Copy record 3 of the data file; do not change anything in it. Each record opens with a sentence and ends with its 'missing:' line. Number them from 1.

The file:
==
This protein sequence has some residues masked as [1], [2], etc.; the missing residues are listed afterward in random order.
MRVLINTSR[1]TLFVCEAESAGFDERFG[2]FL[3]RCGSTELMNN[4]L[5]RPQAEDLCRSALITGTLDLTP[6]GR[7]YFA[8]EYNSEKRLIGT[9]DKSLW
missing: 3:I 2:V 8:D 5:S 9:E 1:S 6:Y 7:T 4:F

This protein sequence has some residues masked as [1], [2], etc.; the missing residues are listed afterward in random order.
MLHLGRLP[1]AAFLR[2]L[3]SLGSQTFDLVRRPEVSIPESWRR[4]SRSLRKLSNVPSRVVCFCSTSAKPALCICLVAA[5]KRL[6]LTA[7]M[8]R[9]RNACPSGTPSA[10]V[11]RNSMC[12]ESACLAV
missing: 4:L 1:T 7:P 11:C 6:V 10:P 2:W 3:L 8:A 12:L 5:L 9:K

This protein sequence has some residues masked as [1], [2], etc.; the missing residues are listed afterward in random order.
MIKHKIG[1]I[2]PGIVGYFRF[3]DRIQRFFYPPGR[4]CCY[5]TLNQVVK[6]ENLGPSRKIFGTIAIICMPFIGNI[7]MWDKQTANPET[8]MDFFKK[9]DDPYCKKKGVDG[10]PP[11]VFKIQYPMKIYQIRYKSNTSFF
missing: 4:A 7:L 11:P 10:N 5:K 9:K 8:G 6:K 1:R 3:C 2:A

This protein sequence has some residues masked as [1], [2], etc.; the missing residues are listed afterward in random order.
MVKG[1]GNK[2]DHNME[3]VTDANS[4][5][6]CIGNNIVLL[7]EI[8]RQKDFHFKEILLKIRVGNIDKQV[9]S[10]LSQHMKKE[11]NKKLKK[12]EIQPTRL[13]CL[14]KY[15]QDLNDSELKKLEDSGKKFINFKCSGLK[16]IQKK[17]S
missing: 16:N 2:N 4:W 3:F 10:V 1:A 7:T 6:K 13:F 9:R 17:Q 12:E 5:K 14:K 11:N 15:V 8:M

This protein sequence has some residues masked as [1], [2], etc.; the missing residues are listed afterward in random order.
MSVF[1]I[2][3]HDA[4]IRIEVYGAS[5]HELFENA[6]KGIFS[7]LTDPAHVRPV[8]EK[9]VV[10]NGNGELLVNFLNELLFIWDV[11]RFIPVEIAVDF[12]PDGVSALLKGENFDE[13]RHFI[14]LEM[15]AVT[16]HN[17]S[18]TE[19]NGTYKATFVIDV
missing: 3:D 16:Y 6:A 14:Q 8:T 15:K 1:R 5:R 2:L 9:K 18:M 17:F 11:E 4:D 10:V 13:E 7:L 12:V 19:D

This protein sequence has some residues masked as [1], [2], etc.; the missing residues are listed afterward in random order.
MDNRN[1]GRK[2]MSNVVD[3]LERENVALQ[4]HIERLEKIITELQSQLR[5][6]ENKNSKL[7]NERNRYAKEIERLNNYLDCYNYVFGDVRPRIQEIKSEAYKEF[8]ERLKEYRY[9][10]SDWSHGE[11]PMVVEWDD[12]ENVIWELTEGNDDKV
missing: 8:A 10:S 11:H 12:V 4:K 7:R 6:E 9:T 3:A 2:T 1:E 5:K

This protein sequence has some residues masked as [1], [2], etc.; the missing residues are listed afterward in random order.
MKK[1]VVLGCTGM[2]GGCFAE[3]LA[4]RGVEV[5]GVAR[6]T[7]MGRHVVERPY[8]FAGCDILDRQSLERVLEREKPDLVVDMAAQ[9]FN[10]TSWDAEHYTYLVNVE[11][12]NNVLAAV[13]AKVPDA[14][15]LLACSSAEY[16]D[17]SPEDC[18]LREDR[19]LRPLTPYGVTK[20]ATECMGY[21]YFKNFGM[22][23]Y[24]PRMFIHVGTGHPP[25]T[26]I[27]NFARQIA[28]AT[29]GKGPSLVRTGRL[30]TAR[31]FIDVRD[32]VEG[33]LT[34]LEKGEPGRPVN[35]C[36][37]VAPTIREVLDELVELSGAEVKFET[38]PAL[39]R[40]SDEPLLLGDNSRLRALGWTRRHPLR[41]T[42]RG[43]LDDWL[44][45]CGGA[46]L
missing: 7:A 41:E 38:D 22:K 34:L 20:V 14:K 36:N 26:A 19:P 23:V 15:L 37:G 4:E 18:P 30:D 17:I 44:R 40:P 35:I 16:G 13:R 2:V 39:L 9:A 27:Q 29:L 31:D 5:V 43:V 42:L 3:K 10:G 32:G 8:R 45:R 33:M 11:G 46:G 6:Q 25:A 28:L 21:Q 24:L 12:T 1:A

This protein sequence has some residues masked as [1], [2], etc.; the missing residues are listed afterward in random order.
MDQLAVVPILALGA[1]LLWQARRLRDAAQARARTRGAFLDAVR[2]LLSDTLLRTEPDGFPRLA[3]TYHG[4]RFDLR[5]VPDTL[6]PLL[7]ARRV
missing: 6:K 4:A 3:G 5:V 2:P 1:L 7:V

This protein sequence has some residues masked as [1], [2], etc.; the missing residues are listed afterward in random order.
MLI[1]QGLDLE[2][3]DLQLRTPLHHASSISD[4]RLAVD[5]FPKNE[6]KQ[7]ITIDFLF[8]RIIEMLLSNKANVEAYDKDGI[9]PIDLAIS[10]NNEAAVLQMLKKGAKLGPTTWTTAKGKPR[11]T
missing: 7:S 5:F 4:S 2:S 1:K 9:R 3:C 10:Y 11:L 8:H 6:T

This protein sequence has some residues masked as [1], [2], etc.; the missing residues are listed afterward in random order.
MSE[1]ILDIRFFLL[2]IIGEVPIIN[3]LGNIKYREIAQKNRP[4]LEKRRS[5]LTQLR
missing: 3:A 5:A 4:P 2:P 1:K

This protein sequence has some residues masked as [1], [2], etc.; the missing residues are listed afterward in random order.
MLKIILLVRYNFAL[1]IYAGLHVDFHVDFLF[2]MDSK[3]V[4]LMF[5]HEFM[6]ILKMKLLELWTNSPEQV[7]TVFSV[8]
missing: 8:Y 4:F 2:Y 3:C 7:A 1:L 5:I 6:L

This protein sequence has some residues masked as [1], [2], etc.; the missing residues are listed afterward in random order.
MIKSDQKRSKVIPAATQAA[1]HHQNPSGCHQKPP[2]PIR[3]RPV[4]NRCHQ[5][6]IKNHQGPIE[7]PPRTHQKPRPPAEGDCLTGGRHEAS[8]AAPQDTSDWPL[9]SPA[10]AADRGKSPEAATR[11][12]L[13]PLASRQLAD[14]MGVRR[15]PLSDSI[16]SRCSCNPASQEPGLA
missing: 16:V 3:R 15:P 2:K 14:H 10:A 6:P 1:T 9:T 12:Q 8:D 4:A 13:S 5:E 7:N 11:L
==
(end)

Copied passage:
This protein sequence has some residues masked as [1], [2], etc.; the missing residues are listed afterward in random order.
MIKHKIG[1]I[2]PGIVGYFRF[3]DRIQRFFYPPGR[4]CCY[5]TLNQVVK[6]ENLGPSRKIFGTIAIICMPFIGNI[7]MWDKQTANPET[8]MDFFKK[9]DDPYCKKKGVDG[10]PP[11]VFKIQYPMKIYQIRYKSNTSFF
missing: 4:A 7:L 11:P 10:N 5:K 9:K 8:G 6:K 1:R 3:C 2:A